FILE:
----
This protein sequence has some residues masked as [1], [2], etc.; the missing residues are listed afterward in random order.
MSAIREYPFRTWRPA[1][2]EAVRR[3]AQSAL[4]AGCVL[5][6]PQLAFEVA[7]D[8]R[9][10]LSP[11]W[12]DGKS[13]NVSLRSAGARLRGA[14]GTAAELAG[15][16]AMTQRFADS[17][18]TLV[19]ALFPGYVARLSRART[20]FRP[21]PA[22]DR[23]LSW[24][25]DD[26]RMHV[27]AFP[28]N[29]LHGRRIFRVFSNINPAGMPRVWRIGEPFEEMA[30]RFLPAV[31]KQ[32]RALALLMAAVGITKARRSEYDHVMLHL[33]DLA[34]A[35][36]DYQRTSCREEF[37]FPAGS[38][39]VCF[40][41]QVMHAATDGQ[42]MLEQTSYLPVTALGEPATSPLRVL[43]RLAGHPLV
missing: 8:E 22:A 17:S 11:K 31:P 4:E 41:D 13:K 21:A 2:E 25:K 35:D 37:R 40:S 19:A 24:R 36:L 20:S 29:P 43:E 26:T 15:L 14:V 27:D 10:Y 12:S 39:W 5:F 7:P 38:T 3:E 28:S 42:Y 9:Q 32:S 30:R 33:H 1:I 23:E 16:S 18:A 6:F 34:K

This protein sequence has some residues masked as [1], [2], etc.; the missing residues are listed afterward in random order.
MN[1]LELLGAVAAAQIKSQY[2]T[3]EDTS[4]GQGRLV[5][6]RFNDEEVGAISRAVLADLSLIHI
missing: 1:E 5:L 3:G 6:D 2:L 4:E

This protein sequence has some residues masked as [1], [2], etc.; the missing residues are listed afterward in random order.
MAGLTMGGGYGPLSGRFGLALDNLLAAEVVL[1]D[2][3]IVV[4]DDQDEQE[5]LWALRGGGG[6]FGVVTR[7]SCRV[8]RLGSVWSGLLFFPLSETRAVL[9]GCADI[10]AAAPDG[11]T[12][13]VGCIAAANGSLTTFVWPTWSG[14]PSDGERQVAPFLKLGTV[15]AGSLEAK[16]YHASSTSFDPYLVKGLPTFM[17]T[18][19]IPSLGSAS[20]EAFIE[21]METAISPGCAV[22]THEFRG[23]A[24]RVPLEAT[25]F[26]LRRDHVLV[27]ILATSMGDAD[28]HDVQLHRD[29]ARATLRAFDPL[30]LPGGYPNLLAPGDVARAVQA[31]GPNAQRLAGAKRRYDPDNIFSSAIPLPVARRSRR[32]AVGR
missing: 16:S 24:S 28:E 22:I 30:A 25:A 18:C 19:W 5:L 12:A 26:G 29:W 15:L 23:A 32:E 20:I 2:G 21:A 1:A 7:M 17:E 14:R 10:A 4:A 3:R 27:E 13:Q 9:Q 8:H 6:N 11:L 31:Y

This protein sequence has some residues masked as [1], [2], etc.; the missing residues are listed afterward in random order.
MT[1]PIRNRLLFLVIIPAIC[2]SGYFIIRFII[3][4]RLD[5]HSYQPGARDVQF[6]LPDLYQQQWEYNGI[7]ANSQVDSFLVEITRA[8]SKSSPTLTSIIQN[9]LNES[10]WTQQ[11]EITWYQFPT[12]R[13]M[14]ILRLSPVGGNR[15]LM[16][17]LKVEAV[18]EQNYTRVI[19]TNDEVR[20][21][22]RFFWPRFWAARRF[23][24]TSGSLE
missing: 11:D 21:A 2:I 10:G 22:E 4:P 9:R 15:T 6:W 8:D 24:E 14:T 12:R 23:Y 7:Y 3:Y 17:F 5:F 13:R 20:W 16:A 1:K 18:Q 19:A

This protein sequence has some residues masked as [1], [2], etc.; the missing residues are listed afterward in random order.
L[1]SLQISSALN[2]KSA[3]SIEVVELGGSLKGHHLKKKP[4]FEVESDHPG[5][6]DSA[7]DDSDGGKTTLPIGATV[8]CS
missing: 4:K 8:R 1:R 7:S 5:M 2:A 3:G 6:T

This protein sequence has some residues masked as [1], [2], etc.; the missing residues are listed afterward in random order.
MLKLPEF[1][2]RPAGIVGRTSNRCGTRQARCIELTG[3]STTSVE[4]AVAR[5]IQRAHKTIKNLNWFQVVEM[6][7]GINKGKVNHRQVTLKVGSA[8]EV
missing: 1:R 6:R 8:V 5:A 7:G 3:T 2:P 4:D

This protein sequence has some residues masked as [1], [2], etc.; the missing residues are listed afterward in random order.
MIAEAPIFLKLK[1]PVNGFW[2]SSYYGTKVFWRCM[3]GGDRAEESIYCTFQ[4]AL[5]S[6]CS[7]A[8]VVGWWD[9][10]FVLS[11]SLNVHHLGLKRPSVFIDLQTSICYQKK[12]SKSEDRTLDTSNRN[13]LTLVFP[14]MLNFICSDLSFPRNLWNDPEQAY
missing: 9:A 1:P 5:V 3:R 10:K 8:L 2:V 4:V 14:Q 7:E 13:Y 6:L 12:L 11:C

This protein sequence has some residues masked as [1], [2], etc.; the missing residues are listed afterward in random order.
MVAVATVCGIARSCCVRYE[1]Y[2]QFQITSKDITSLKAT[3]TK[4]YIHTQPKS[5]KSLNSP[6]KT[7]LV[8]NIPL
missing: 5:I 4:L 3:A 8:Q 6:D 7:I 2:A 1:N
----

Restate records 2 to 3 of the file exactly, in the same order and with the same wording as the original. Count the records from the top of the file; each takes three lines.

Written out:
This protein sequence has some residues masked as [1], [2], etc.; the missing residues are listed afterward in random order.
MN[1]LELLGAVAAAQIKSQY[2]T[3]EDTS[4]GQGRLV[5][6]RFNDEEVGAISRAVLADLSLIHI
missing: 1:E 5:L 3:G 6:D 2:L 4:E

This protein sequence has some residues masked as [1], [2], etc.; the missing residues are listed afterward in random order.
MAGLTMGGGYGPLSGRFGLALDNLLAAEVVL[1]D[2][3]IVV[4]DDQDEQE[5]LWALRGGGG[6]FGVVTR[7]SCRV[8]RLGSVWSGLLFFPLSETRAVL[9]GCADI[10]AAAPDG[11]T[12][13]VGCIAAANGSLTTFVWPTWSG[14]PSDGERQVAPFLKLGTV[15]AGSLEAK[16]YHASSTSFDPYLVKGLPTFM[17]T[18][19]IPSLGSAS[20]EAFIE[21]METAISPGCAV[22]THEFRG[23]A[24]RVPLEAT[25]F[26]LRRDHVLV[27]ILATSMGDAD[28]HDVQLHRD[29]ARATLRAFDPL[30]LPGGYPNLLAPGDVARAVQA[31]GPNAQRLAGAKRRYDPDNIFSSAIPLPVARRSRR[32]AVGR
missing: 16:S 24:S 28:E 22:I 30:A 25:A 18:C 19:W 5:L 12:A 26:G 29:W 15:L 23:A 32:E 20:I 2:G 21:A 1:A 7:M 17:E 14:R 10:A 4:A 3:R 27:E 13:Q 9:Q 8:H 6:N 11:L 31:Y